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I have gone through sizeof operator equivalent.

size_t size = (size_t)(1 + ((X*)0));

But could not able to understand what is the meaning of (int*)0 or (int*)1000.

What does it tell to the compiler? And why one is added to them? Could you please elaborate it.

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IT just makes the whatever number an address to an int or whatever you want it to be. The plus one just moves the address. You could also do plus 500 and it would achieve the same result. –  Florin Stingaciu Jun 7 '12 at 14:02
@Flo: I understood for 500 also it works and gives me result as 2000. But how multiplies 500 * 4? –  Rasmi Ranjan Nayak Jun 7 '12 at 14:14
Each pointer is 4 bytes long. so when you had (int *)500 it becomes 2000. If you had (char)500 it will stay as 500 because char types are only one byte long. –  Florin Stingaciu Jun 7 '12 at 14:17

3 Answers 3

up vote 3 down vote accepted

(int *)0 means "treat 0 as the address of an integer". Adding one to this obtains the address of the "next" integer in memory. Converting the result back to an integer therefore gives you the size of an integer.

However, this relies on undefined behaviour, so you shouldn't use it.

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Suppose an integer is at location 0, what's the guarantee that by adding 1 it will give you address of next integer? Because we never know that next location one stores integer or chracter or so on? –  Rasmi Ranjan Nayak Jun 7 '12 at 14:06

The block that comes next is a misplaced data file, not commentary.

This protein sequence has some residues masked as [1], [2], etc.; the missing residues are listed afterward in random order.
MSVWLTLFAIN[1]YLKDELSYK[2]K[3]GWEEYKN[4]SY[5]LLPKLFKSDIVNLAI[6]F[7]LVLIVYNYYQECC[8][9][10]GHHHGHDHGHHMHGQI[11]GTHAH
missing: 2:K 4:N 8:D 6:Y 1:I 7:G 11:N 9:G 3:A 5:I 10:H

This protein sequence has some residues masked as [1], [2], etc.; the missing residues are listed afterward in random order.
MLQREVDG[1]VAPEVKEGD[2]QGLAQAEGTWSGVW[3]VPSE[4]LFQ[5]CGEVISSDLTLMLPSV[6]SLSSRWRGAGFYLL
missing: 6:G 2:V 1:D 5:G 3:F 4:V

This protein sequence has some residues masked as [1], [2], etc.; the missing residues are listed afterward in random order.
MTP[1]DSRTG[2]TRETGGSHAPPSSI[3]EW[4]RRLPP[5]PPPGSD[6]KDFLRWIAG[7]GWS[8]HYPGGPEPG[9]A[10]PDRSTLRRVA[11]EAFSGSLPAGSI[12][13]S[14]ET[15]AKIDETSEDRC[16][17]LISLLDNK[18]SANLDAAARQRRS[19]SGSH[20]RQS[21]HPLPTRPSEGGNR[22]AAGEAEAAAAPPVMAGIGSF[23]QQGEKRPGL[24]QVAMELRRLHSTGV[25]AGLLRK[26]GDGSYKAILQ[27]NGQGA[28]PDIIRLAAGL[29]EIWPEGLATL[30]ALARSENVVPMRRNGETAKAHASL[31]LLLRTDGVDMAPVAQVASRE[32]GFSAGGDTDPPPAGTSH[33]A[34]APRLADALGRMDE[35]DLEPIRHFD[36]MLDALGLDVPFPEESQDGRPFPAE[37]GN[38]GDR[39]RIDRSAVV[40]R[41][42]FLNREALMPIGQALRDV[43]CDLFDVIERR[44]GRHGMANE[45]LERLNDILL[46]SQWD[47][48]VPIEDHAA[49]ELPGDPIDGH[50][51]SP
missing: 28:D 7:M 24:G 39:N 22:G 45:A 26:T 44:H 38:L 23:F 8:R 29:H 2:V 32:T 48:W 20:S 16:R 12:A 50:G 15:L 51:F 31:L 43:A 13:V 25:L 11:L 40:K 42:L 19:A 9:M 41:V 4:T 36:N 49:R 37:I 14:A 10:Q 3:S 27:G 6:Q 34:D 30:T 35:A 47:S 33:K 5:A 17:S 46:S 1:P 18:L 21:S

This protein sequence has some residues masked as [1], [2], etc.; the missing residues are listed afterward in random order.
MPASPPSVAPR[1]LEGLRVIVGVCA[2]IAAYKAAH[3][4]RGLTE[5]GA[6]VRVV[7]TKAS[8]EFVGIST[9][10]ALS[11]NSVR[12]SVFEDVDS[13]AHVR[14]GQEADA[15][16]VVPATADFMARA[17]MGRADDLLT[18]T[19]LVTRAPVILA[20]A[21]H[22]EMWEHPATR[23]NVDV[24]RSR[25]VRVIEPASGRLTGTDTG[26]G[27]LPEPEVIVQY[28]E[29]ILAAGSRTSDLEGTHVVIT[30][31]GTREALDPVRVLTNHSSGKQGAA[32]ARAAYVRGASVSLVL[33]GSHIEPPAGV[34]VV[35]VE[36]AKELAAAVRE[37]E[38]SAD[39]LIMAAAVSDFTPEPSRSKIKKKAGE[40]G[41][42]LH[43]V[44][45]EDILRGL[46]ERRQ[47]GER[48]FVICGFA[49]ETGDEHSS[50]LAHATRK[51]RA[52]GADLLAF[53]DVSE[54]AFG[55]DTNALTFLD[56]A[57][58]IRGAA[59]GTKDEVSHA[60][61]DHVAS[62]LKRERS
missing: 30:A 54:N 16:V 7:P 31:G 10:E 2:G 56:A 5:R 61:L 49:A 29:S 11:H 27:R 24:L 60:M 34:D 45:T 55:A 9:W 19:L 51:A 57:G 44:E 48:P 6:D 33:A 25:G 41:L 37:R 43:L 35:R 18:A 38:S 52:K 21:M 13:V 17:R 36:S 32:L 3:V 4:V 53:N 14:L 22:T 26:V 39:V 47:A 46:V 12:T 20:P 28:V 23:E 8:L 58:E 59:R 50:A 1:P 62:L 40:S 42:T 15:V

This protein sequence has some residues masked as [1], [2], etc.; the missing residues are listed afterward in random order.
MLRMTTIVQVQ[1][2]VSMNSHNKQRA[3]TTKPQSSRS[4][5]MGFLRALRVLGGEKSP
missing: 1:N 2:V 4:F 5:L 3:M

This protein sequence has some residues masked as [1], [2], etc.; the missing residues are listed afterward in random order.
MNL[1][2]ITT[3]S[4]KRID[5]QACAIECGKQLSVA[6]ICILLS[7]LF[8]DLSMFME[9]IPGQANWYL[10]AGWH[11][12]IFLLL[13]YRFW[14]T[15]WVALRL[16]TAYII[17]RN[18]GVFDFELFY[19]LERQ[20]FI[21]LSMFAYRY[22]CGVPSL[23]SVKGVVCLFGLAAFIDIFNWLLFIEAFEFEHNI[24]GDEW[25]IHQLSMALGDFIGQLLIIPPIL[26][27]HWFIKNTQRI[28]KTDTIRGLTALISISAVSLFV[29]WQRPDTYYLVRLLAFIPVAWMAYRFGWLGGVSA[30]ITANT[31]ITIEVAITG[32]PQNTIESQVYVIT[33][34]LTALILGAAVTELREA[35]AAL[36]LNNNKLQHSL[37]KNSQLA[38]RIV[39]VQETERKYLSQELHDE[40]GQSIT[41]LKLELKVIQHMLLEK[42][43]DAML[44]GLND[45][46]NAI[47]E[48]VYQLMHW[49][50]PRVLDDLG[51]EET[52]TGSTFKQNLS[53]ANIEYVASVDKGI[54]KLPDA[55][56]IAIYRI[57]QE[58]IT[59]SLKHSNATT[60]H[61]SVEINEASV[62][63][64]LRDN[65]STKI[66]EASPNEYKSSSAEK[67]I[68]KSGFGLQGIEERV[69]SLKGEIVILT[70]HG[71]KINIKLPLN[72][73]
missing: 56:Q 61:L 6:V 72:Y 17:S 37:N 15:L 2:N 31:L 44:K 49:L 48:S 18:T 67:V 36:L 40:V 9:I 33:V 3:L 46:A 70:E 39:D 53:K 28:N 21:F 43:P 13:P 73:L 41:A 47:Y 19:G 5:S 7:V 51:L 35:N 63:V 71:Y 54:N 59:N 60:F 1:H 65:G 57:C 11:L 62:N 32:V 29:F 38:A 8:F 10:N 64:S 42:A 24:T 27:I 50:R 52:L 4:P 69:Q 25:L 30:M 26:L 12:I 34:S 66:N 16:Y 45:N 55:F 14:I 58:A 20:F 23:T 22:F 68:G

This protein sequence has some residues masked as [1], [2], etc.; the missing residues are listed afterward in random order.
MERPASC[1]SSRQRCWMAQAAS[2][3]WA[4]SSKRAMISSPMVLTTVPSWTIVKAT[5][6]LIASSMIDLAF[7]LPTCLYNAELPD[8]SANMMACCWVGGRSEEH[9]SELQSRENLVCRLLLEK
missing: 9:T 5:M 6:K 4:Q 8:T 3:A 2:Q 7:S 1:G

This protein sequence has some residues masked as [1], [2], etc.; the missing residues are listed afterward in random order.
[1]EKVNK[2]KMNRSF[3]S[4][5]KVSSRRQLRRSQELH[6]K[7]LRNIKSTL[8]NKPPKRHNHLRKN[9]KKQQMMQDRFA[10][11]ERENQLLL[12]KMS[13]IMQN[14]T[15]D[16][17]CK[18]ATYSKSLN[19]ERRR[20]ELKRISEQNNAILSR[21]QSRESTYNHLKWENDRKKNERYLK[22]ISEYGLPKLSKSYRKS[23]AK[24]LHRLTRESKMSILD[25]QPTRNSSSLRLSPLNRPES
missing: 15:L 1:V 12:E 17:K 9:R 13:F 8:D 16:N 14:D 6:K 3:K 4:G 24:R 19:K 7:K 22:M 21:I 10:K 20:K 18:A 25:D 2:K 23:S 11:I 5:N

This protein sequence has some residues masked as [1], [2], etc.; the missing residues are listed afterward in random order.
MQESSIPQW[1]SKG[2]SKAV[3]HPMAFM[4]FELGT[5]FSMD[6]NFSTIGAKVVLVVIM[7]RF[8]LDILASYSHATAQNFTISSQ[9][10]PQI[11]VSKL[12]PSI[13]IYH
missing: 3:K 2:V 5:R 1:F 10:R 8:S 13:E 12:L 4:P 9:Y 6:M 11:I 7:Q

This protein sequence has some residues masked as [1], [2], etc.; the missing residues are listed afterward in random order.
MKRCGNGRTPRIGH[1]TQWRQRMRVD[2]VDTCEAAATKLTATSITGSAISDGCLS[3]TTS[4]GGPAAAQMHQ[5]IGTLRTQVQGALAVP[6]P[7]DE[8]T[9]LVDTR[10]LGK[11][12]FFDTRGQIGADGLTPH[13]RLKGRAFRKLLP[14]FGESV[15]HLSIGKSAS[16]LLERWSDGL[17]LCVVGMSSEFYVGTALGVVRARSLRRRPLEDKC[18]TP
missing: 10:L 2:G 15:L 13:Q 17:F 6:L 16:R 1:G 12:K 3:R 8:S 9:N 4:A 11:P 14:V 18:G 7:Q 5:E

Would (size_t)((1 + ((X*)0))-((X*)0)) be a better choice? I mean, second best to sizeof(X)? –  dasblinkenlight Jun 7 '12 at 14:06
@RasmiRanjanNayak: T *p; p = p + 1; is the same as T *p; p = (T *)((char *)p + 1);. –  Oliver Charlesworth Jun 7 '12 at 14:08
@dasblinkenlight: I don't know. Why would that be any better? –  Oliver Charlesworth Jun 7 '12 at 14:08
I know it does not guarantee to yield sizeof(X), but what makes it undefined, not just unspecified? –  hamstergene Jun 7 '12 at 14:11

This just creates a pointer that points to address 0. Adding 1 to it does increment on a pointer. This has the effect of advancing the address with the size of the data type. In the example, size will contain the size of class X since the pointer will be advanced by the size of the class X and since the initial pointer value is zero.

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understand what is the meaning of (int*)0 or (int*)1000.

Those are just casts, exactly the same as the second line here:

int a = 25;
short b = (short)a;

Casting a to short allows you to assign the value to b, which is typed as a short. It's the same thing with (int*)0 -- you're just telling the compiler to treat 0 as a pointer to an int.

The thing about casting is that you're essentially telling the compiler: "Look, I know what I'm doing here, so do what I tell you and stop complaining about types not matching." And that means that you really do need to know what you're doing, and what the effect in the final code is. Any code that includes an expression like (int*)1000 is likely to be a) highly suspect and b) very dependent on the compiler and the particulars of the platform that the code was written for. It might possibly make sense in some sort of embedded system where you know for darn sure what's going to be at memory location 1000 because you control the entire system. In general, you should avoid code like that.

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